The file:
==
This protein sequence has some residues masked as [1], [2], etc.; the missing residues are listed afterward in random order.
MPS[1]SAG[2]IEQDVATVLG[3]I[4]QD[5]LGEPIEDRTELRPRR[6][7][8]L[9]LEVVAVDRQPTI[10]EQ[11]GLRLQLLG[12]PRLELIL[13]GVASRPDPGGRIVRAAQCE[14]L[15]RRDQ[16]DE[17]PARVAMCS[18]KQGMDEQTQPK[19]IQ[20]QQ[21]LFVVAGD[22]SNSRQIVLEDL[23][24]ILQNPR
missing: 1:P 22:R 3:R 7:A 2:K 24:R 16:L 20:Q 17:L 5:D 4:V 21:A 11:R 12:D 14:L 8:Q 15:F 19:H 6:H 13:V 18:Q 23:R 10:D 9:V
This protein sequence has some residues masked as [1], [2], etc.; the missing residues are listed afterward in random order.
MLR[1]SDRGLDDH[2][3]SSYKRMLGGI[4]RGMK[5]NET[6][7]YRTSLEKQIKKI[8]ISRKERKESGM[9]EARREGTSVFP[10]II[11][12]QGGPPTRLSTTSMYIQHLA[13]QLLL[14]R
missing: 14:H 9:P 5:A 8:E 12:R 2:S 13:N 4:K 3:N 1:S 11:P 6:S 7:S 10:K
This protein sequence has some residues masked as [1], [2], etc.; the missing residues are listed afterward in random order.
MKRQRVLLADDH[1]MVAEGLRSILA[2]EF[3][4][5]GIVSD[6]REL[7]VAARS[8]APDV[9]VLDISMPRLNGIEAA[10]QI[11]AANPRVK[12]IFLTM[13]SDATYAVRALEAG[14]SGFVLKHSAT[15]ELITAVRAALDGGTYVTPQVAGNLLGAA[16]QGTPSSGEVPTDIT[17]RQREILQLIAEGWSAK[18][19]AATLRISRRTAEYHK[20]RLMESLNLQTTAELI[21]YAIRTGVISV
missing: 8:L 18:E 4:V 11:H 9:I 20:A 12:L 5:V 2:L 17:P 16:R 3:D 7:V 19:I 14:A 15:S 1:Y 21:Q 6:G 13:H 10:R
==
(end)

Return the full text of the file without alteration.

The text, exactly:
This protein sequence has some residues masked as [1], [2], etc.; the missing residues are listed afterward in random order.
MPS[1]SAG[2]IEQDVATVLG[3]I[4]QD[5]LGEPIEDRTELRPRR[6][7][8]L[9]LEVVAVDRQPTI[10]EQ[11]GLRLQLLG[12]PRLELIL[13]GVASRPDPGGRIVRAAQCE[14]L[15]RRDQ[16]DE[17]PARVAMCS[18]KQGMDEQTQPK[19]IQ[20]QQ[21]LFVVAGD[22]SNSRQIVLEDL[23][24]ILQNPR
missing: 1:P 22:R 3:R 7:A 2:K 24:R 16:L 20:Q 17:L 5:D 4:V 21:A 11:R 12:D 14:L 8:Q 15:F 19:H 6:H 13:V 18:Q 23:R 10:D 9:V
This protein sequence has some residues masked as [1], [2], etc.; the missing residues are listed afterward in random order.
MLR[1]SDRGLDDH[2][3]SSYKRMLGGI[4]RGMK[5]NET[6][7]YRTSLEKQIKKI[8]ISRKERKESGM[9]EARREGTSVFP[10]II[11][12]QGGPPTRLSTTSMYIQHLA[13]QLLL[14]R
missing: 14:H 9:P 5:A 8:E 12:R 2:S 13:N 4:K 3:N 1:S 11:P 6:S 7:S 10:K
This protein sequence has some residues masked as [1], [2], etc.; the missing residues are listed afterward in random order.
MKRQRVLLADDH[1]MVAEGLRSILA[2]EF[3][4][5]GIVSD[6]REL[7]VAARS[8]APDV[9]VLDISMPRLNGIEAA[10]QI[11]AANPRVK[12]IFLTM[13]SDATYAVRALEAG[14]SGFVLKHSAT[15]ELITAVRAALDGGTYVTPQVAGNLLGAA[16]QGTPSSGEVPTDIT[17]RQREILQLIAEGWSAK[18][19]AATLRISRRTAEYHK[20]RLMESLNLQTTAELI[21]YAIRTGVISV
missing: 8:L 18:E 4:V 11:H 9:I 20:A 12:L 5:V 2:L 17:P 16:R 3:D 7:V 19:I 14:A 15:S 1:Y 21:Q 6:G 13:H 10:R